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Know your own and your machine’s capabilities
It’s always important to match the type and the size of the chainsaw to the person who will be using it.
Smaller models are easier to use but are also less powerful – they are limited in the size of a tree they’re capable of cutting. Bigger and more powerful models are suitable for bringing down larger trees.
One more important thing is the bar length – long ones are used for felling, and the short ones for the branches.
Always check your chainsaw before using it
Before you turn on the device, make sure that:
- The chainsaw’s chain has the right tension
- There are no loose bolts or parts
- That everything is properly lubricated
- The cutting edges and teeth are sharp
Check the work area and don’t drop-start the machine
Before you start sawing, make sure that the area is free of objects that could trip you up, like the pieces of wood or the electrical cables. Make sure that there’s nothing that could fall on you, like the loose branches on the upper part of the tree.
For turning on the saw, use the warm start or cold start positions only. Drop-starting the machine could cause it to swing in an arc and leave you with a pretty serious injury.
Watch for the kickback
The kickback is when the chainsaw’s guide bar gets uncontrollably thrown back at the user, and it can happen anytime.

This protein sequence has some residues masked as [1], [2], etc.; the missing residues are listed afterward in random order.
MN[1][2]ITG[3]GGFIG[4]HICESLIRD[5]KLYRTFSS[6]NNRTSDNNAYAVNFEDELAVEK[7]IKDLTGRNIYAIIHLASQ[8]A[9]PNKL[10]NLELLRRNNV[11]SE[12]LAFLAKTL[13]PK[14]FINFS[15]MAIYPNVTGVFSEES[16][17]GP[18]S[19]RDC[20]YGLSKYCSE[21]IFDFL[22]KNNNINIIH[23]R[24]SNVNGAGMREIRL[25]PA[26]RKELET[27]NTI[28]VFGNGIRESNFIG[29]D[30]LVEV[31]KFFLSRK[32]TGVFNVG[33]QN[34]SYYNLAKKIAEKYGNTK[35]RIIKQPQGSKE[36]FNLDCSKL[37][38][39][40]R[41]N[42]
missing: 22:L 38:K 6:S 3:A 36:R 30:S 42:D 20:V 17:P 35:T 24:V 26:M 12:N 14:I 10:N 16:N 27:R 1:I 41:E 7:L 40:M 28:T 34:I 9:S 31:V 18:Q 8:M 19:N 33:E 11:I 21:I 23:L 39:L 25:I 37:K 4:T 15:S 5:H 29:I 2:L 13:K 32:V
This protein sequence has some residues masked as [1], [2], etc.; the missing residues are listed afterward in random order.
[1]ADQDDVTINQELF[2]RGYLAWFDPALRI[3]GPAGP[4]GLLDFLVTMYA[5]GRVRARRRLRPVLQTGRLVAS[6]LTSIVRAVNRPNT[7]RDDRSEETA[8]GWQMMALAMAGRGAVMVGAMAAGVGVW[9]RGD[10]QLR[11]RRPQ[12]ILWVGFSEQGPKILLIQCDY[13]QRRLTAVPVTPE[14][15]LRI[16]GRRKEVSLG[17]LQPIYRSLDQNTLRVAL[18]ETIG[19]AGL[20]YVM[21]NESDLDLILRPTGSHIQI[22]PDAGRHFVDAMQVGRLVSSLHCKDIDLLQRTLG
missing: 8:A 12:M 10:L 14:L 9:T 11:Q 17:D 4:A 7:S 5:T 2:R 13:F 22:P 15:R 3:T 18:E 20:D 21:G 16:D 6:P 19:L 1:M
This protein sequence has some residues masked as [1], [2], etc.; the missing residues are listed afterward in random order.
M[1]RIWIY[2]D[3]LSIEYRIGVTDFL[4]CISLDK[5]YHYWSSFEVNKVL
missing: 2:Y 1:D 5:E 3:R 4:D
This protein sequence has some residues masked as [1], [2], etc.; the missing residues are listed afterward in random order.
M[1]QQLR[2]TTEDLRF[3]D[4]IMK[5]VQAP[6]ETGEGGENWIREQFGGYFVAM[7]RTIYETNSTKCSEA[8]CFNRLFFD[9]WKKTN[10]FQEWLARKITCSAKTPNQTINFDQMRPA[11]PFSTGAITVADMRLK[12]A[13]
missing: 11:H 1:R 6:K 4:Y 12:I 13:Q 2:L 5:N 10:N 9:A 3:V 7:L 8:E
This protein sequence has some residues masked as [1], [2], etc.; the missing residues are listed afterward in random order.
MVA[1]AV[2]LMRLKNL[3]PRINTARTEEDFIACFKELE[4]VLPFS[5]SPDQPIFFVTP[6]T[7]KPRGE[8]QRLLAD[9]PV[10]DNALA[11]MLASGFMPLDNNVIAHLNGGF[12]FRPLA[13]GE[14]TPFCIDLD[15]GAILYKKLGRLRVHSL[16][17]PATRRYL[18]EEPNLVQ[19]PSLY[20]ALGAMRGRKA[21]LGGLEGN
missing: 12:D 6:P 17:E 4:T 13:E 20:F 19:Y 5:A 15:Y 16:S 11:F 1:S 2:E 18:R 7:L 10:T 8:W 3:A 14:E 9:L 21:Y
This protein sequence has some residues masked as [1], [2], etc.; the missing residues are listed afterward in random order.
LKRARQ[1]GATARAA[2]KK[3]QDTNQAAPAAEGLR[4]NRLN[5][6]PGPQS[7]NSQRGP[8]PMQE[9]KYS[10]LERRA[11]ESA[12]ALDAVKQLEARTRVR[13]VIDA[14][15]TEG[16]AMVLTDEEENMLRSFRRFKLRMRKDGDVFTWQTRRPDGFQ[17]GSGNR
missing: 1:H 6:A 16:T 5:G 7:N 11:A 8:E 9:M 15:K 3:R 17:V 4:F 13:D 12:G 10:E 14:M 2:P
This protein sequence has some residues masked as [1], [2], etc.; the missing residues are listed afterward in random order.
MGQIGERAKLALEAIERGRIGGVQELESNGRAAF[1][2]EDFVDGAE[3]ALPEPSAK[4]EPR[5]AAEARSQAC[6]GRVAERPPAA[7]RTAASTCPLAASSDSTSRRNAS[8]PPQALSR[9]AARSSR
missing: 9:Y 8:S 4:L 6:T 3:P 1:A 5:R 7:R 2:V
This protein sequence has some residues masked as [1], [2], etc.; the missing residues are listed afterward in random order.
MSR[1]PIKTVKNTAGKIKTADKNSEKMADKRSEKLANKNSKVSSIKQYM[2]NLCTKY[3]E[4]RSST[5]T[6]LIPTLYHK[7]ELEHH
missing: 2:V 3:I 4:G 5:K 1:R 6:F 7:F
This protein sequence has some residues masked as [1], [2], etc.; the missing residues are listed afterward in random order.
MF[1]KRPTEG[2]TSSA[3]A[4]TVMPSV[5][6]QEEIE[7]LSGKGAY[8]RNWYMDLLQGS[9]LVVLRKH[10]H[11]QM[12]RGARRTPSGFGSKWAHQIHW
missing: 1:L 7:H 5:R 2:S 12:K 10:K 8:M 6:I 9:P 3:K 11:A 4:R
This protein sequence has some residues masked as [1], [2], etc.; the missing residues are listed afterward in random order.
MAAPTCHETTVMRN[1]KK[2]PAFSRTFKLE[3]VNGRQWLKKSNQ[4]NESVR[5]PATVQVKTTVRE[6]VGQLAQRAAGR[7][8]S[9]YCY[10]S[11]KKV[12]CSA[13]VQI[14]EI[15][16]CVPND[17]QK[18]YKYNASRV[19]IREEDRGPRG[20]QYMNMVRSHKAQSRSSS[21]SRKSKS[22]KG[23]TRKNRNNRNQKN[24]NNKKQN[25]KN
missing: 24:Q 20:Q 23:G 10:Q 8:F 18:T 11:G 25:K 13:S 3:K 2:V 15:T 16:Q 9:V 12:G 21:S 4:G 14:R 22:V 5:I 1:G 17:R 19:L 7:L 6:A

It usually occurs when the bar nose gets pinched during the cutting, or when it hits light material or a solid object. Fortunately, many modern models come with a protective leather mitt that’s connected to the front handle and helps with preventing the kickback.
In order to reduce the kickback, do the following things:
- Always hold the chainsaw as firmly as you can
- Use both hands to hold the device
- Be especially cautious when cutting light material
- If possible, don’t let the tip of the saw touch anything
- Always test the chain brake before cutting
- When re-entering a cut, use extreme caution
Hold the saw correctly
When cutting, hold the machine close to your body and use both of your hands. Your feet should be planted firmly, and you should spread them slightly apart for some extra balance. Never cut above your shoulder height, and make sure to cut just one log at a time.
Don’t even think about cutting anything that’s not wood – it’s not what these machines were made for.
Maintain your saw
Like with all other tools, a proper maintenance is sure to give your chainsaw a longer life. Once you’re done with the cutting, make sure to:
- Check if everything is in place
- Oil the holes
- Give a good cleaning to your guide bar groove
- Make sure that the chain brake mechanism, the sprocket cover and the air filters are free from the sawdust
We highly recommend you to follow these guidelines. With them, your cutting sessions will be far more efficient and a lot safer.